Faulty Analysis Comparing Budgeted Amounts to Actual Amounts

Faulty Analysis Comparing Budgeted Amounts to Actual Amounts (Implicitly Assumes All Income Statement Items Are Fixed)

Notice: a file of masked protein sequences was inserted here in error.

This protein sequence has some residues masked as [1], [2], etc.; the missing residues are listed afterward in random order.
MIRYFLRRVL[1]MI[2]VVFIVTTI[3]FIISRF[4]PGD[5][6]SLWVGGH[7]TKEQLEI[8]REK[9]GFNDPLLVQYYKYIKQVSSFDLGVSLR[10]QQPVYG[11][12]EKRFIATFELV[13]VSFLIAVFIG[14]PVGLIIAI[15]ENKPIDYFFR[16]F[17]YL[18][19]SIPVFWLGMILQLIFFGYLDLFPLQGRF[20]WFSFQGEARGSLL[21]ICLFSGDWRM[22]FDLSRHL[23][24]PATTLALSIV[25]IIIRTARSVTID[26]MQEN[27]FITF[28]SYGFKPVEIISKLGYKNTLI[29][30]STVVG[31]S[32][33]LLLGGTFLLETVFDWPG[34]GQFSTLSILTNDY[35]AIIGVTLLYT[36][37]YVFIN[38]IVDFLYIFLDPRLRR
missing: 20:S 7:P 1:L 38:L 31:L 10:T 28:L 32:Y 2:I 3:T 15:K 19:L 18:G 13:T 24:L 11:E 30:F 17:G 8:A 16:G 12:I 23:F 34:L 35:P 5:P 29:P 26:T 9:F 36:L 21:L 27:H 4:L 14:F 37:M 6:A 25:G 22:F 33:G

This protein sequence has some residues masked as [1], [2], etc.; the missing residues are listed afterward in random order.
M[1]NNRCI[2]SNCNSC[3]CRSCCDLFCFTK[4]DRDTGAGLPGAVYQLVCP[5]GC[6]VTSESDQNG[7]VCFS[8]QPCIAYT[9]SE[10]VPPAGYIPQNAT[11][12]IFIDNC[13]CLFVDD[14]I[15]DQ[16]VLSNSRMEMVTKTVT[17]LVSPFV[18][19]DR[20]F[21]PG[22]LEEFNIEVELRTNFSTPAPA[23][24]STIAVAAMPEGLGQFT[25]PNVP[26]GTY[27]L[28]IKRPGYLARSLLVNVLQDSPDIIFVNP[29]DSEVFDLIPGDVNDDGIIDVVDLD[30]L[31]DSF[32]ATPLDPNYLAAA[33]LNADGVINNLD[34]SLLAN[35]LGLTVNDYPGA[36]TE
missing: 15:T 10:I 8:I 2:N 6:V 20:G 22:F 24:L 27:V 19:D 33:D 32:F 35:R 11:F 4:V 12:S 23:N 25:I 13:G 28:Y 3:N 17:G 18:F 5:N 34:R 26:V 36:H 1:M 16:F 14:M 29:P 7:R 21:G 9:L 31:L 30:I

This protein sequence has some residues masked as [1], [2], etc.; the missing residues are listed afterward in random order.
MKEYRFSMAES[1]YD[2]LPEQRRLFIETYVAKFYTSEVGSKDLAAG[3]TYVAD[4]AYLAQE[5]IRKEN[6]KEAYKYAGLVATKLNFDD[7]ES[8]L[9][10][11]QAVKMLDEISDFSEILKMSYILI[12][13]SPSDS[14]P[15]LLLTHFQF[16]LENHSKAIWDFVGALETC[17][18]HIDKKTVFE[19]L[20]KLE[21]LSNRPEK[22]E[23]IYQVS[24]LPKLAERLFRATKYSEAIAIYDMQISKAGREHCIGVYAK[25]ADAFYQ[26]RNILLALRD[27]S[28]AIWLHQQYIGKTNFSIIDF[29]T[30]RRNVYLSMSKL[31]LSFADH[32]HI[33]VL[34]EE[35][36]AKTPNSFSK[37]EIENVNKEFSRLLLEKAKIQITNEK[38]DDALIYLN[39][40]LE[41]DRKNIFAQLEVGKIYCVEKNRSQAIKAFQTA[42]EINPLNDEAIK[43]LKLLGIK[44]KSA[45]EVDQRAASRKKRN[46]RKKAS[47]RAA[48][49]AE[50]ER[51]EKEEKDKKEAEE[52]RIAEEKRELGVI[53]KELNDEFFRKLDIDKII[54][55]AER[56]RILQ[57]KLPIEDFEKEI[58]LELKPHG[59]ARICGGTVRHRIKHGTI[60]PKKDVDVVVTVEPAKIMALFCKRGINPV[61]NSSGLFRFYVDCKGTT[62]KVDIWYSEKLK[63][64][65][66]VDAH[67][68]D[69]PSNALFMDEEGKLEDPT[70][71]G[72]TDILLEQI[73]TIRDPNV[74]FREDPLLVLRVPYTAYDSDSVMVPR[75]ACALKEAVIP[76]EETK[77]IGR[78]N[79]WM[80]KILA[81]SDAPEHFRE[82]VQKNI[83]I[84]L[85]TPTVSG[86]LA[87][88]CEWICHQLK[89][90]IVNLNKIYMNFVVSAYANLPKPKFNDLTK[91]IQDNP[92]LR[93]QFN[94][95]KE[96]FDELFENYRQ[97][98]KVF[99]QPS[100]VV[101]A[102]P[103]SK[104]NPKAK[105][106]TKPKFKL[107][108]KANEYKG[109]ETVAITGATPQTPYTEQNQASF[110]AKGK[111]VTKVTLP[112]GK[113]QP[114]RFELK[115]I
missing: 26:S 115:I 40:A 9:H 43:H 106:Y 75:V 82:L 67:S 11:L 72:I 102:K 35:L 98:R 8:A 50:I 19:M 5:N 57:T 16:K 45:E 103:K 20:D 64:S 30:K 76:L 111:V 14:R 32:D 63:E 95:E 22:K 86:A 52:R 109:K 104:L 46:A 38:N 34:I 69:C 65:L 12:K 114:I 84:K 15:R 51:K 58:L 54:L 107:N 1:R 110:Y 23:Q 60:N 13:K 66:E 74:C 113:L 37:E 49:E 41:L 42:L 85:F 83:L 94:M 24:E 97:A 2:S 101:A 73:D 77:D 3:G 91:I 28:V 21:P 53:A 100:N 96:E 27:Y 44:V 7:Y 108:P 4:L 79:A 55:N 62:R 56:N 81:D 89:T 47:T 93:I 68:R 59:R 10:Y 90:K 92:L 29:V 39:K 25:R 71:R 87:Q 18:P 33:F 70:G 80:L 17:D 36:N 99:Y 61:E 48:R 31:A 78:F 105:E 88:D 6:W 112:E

The other common error when comparing budgets to actual results is to assume that all costs are variable. A report that makes this error appears in  Exhibit 9–10 . The variances in this report are computed by comparing actual results to the amounts in the second numerical column where all of the budget items have been inflated by 10%—the percentage by which activity increased. This is a perfectly valid adjustment to make if an item is strictly variable—like sales and hairstyling supplies. It is not a valid adjustment if the item contains any fixed element. Take, for example, rent. If the salon serves 10% more customers in a given month, would you expect the rent to increase by 10%? The answer is no. Ordinarily, the rent is fixed in advance and does not depend on the volume of business. Therefore, the amount shown in the second numerical column of $31,350 is incorrect, which leads to the erroneous favorable variance of $2,850. In fact, the actual rent paid was exactly equal to the budgeted rent, so there should be no variance at all on a valid report.

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